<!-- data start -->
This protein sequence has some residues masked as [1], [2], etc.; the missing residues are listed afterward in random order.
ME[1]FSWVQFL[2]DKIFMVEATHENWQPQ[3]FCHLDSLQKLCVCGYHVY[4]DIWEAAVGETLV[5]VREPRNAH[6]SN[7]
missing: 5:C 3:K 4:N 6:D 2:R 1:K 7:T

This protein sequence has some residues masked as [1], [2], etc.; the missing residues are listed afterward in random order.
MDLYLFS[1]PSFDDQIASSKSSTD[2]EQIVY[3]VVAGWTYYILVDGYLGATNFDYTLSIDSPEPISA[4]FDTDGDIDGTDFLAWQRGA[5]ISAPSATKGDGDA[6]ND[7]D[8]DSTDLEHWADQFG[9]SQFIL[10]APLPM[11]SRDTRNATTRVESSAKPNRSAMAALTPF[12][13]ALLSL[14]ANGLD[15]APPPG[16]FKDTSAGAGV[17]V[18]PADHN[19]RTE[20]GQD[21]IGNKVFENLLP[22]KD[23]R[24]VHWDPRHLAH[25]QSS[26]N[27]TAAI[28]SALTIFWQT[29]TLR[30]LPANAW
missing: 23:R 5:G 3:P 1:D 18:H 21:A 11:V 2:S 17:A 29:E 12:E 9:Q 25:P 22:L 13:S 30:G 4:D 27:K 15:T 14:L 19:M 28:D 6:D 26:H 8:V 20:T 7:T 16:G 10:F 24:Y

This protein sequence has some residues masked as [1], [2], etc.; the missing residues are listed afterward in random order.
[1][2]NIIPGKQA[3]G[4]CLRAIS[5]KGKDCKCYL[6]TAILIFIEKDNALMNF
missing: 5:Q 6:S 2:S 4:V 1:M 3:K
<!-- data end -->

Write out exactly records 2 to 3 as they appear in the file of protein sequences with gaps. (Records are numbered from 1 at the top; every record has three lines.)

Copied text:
This protein sequence has some residues masked as [1], [2], etc.; the missing residues are listed afterward in random order.
MDLYLFS[1]PSFDDQIASSKSSTD[2]EQIVY[3]VVAGWTYYILVDGYLGATNFDYTLSIDSPEPISA[4]FDTDGDIDGTDFLAWQRGA[5]ISAPSATKGDGDA[6]ND[7]D[8]DSTDLEHWADQFG[9]SQFIL[10]APLPM[11]SRDTRNATTRVESSAKPNRSAMAALTPF[12][13]ALLSL[14]ANGLD[15]APPPG[16]FKDTSAGAGV[17]V[18]PADHN[19]RTE[20]GQD[21]IGNKVFENLLP[22]KD[23]R[24]VHWDPRHLAH[25]QSS[26]N[27]TAAI[28]SALTIFWQT[29]TLR[30]LPANAW
missing: 23:R 5:G 3:P 1:D 18:H 21:A 11:V 2:S 17:A 29:E 12:E 9:Q 25:P 22:L 13:S 30:G 4:D 27:K 15:T 14:L 19:M 28:D 6:D 26:H 8:V 20:T 7:T 16:G 10:F 24:Y

This protein sequence has some residues masked as [1], [2], etc.; the missing residues are listed afterward in random order.
[1][2]NIIPGKQA[3]G[4]CLRAIS[5]KGKDCKCYL[6]TAILIFIEKDNALMNF
missing: 5:Q 6:S 2:S 4:V 1:M 3:K